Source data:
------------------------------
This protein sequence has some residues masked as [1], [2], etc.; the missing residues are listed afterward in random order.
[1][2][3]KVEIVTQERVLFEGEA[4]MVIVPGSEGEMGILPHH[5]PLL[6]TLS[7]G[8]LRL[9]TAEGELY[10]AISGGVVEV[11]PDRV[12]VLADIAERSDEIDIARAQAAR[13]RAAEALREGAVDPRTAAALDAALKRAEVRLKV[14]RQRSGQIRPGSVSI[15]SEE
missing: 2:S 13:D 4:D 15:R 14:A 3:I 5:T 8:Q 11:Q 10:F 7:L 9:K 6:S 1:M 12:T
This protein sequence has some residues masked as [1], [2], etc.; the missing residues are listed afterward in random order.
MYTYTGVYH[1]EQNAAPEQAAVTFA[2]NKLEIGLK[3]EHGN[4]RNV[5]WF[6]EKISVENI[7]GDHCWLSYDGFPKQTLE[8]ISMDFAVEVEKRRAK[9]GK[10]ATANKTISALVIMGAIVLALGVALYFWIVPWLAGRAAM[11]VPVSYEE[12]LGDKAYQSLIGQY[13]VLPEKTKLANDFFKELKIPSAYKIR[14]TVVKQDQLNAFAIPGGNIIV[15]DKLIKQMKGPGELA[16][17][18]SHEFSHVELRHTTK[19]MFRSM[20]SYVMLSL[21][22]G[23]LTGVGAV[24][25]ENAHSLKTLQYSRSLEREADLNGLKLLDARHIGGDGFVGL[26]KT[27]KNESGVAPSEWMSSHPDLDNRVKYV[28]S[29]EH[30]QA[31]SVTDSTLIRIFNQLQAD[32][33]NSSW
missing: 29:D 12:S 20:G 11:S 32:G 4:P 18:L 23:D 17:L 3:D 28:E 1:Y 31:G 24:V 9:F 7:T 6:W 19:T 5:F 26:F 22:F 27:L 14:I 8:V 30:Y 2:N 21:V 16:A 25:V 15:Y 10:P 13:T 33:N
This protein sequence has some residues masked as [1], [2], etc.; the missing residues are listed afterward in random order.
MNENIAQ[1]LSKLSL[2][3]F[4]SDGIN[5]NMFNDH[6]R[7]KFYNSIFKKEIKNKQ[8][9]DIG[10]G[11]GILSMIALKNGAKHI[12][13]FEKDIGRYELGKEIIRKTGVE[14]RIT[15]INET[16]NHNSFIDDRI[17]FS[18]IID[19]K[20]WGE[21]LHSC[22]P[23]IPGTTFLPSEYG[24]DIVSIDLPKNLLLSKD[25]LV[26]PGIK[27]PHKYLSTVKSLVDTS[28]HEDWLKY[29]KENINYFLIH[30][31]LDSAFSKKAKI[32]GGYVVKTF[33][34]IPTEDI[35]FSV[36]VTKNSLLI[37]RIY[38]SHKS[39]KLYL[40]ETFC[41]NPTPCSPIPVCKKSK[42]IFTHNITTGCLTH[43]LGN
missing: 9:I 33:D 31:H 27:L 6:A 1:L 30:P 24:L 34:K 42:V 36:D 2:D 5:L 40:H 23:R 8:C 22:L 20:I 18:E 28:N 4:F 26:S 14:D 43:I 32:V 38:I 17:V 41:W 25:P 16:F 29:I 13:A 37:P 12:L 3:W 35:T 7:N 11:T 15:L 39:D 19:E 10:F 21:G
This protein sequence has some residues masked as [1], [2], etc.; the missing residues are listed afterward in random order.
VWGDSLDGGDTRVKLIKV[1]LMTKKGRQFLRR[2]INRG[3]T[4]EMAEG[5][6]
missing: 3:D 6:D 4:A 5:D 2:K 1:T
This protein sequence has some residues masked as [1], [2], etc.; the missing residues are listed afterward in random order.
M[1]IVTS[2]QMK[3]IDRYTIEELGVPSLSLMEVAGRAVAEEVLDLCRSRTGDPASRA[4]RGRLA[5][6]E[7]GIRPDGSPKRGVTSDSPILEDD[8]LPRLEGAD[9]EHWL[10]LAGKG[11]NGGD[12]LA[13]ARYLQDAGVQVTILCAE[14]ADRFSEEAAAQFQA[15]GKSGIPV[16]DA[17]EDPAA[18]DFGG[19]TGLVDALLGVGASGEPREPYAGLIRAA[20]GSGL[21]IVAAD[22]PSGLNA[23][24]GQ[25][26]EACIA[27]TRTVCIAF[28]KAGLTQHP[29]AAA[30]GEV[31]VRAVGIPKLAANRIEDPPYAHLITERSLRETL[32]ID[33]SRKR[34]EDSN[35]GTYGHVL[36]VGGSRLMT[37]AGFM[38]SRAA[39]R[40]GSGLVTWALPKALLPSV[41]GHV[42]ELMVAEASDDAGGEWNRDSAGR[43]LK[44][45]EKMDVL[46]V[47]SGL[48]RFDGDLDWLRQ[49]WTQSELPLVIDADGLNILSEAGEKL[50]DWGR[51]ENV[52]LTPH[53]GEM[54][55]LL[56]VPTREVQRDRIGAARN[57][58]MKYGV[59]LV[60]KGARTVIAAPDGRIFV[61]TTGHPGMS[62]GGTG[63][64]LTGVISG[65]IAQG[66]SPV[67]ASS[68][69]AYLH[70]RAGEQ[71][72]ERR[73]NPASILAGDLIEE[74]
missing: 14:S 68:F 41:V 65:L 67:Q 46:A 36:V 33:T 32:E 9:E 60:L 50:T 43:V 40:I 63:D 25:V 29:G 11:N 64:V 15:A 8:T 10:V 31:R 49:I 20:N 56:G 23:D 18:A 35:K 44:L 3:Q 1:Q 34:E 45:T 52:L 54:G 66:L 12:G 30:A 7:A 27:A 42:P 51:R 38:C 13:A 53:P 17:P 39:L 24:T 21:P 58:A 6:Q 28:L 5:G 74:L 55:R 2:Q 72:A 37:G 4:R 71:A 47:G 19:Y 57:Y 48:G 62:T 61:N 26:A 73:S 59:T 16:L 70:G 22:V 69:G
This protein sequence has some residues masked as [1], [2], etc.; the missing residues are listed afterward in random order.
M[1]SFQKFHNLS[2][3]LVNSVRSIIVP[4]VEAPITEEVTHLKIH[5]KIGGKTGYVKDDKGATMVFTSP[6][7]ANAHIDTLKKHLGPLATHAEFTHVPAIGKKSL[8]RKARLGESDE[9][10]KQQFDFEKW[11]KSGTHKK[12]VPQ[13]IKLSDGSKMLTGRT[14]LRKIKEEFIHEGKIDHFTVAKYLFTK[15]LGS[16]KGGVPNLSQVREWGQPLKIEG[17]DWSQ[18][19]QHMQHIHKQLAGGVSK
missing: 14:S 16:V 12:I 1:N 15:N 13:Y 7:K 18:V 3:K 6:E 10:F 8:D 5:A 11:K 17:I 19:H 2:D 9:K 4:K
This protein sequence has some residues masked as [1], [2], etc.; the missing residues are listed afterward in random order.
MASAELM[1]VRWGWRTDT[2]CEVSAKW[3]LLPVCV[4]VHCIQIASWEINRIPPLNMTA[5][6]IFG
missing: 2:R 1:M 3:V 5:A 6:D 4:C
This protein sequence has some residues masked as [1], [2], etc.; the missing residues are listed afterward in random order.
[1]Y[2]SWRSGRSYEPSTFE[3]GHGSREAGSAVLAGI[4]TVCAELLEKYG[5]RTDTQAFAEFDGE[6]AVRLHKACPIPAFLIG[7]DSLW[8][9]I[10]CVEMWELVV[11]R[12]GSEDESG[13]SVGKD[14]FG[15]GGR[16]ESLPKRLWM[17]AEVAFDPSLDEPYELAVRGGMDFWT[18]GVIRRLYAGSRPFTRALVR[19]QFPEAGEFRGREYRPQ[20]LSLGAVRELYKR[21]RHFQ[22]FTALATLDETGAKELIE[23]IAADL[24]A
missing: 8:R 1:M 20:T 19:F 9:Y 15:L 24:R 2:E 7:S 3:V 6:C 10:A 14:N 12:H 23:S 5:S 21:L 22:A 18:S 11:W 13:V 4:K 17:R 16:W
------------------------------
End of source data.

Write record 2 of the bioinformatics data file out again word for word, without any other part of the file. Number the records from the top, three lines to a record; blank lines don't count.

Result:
This protein sequence has some residues masked as [1], [2], etc.; the missing residues are listed afterward in random order.
MYTYTGVYH[1]EQNAAPEQAAVTFA[2]NKLEIGLK[3]EHGN[4]RNV[5]WF[6]EKISVENI[7]GDHCWLSYDGFPKQTLE[8]ISMDFAVEVEKRRAK[9]GK[10]ATANKTISALVIMGAIVLALGVALYFWIVPWLAGRAAM[11]VPVSYEE[12]LGDKAYQSLIGQY[13]VLPEKTKLANDFFKELKIPSAYKIR[14]TVVKQDQLNAFAIPGGNIIV[15]DKLIKQMKGPGELA[16][17][18]SHEFSHVELRHTTK[19]MFRSM[20]SYVMLSL[21][22]G[23]LTGVGAV[24][25]ENAHSLKTLQYSRSLEREADLNGLKLLDARHIGGDGFVGL[26]KT[27]KNESGVAPSEWMSSHPDLDNRVKYV[28]S[29]EH[30]QA[31]SVTDSTLIRIFNQLQAD[32][33]NSSW
missing: 29:D 12:S 20:G 11:S 32:G 4:P 18:L 23:D 17:L 3:D 28:E 1:Y 31:G 24:V 9:F 7:T 6:W 19:T 5:F 26:F 22:F 27:L 14:I 8:V 30:Y 2:N 21:V 16:A 25:V 15:Y 10:P 13:T 33:N